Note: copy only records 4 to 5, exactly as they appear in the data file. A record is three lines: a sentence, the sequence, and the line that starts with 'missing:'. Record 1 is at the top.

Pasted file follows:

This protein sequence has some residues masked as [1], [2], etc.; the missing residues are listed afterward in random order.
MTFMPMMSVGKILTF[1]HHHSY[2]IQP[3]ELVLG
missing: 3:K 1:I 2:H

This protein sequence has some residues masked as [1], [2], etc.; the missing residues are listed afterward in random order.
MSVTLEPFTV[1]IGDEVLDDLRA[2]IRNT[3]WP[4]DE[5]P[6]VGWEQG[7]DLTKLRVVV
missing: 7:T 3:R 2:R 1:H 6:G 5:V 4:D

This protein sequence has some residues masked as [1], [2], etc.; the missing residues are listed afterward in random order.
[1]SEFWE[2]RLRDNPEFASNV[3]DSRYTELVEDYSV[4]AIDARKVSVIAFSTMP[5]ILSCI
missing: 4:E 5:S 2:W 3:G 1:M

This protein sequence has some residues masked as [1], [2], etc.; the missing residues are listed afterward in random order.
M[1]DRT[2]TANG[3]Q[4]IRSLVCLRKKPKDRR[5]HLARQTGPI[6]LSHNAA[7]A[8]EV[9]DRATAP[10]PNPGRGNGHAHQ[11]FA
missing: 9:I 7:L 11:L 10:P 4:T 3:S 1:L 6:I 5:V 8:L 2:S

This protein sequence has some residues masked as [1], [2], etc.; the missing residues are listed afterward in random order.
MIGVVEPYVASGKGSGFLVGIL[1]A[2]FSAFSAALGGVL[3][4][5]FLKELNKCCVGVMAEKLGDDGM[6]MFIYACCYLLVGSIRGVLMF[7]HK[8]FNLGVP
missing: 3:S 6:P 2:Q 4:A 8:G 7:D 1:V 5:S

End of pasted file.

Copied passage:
This protein sequence has some residues masked as [1], [2], etc.; the missing residues are listed afterward in random order.
M[1]DRT[2]TANG[3]Q[4]IRSLVCLRKKPKDRR[5]HLARQTGPI[6]LSHNAA[7]A[8]EV[9]DRATAP[10]PNPGRGNGHAHQ[11]FA
missing: 9:I 7:L 11:L 10:P 4:T 3:S 1:L 6:I 5:V 8:L 2:S

This protein sequence has some residues masked as [1], [2], etc.; the missing residues are listed afterward in random order.
MIGVVEPYVASGKGSGFLVGIL[1]A[2]FSAFSAALGGVL[3][4][5]FLKELNKCCVGVMAEKLGDDGM[6]MFIYACCYLLVGSIRGVLMF[7]HK[8]FNLGVP
missing: 3:S 6:P 2:Q 4:A 8:G 7:D 1:V 5:S